Introduction and Prevalence
Adolescent Idiopathic scoliosis (AIS) is the most common spine deformity and is defined as a curve of over 10 degrees on x-ray. It affects up to 4% of adolescents in the early stages of puberty and a total prevalence range of 0.4-2.5% in Asia. It can be up to 11 times more common in girls. This comparison with boys increase for more severe curves: 2.7 times for ≥10 o, 4.5 times for ≥20o, 8.1 times for ≥30 o, and 8.4 times for ≥40o. AIS has heritability. Up to 11% of first-degree relatives also have AIS. The condition occurs in otherwise healthy individuals and currently has no recognizable cause. Patients with AIS tend to be taller than those without AIS and have longer arm span and leg length. AIS also correlates with abnormal body composition including a lower body weight and lower body mass index than those without the condition.
Patient with scoliosis
On clinical examination, patients have shoulder height asymmetry and shift of the trunk. On forward bending, a back ‘hump’ or prominence may occur with rotation of the spine. From the side, patients may have a normal appearance or a hypokyphosis of the thoracic spine. On coronal radiographs, there is a lateral curvature of the spine with a Cobb angle >10o and vertebral rotation. The lateral radiographs may show hypokyphosis. MRI is not routinely performed but should be done if there is suspicion of neurologic abnormality on physical examination, significant back pain or an atypical curve pattern. Atypical curves include short and angular curves, long C-shaped curves, left-sided thoracic curves and right-sided lumbar curves.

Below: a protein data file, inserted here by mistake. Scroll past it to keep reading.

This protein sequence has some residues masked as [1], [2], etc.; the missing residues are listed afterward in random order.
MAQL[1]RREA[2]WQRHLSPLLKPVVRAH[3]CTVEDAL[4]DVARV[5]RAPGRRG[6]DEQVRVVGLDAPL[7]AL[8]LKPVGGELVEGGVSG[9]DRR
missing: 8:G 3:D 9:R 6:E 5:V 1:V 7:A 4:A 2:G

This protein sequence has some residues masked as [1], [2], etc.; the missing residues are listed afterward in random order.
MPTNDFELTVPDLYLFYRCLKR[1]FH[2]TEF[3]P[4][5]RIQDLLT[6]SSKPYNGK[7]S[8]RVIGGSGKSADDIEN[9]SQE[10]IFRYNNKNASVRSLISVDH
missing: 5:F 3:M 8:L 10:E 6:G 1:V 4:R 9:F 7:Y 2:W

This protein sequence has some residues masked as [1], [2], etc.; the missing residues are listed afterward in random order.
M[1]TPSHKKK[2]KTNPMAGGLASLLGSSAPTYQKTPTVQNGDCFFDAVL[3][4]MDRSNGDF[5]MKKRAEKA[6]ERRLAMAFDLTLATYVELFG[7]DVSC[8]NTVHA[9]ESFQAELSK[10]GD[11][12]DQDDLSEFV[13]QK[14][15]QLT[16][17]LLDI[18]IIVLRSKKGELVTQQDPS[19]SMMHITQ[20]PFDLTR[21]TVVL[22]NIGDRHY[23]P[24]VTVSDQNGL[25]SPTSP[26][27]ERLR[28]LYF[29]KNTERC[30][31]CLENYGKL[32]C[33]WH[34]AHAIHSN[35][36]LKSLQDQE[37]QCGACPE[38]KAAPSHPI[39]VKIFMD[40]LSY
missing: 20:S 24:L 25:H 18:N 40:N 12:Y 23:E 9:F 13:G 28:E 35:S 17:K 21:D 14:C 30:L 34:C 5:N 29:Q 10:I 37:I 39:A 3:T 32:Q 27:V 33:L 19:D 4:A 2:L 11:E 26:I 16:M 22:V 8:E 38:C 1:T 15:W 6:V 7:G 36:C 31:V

Screening in Hong Kong
Forward Bending Test
Since the early 1995, the scoliosis school screening programme has been initiated in Hong Kong. The purpose of screening is to detect scoliosis at an early stage when it is mild and it can allow early intervention with bracing. Thus, the best time to conduct screening is in the early adolescence since this is when children reach their growth spurt. The commonly used screening tests for AIS are the forward bending test (FBT), the scoliometer measurement of angle of trunk rotation (ATR) and Moiré topography. These are all measures of surface deformity and are safe and easily performed.
Long-term effects of scoliosis
Consequences of untreated scoliosis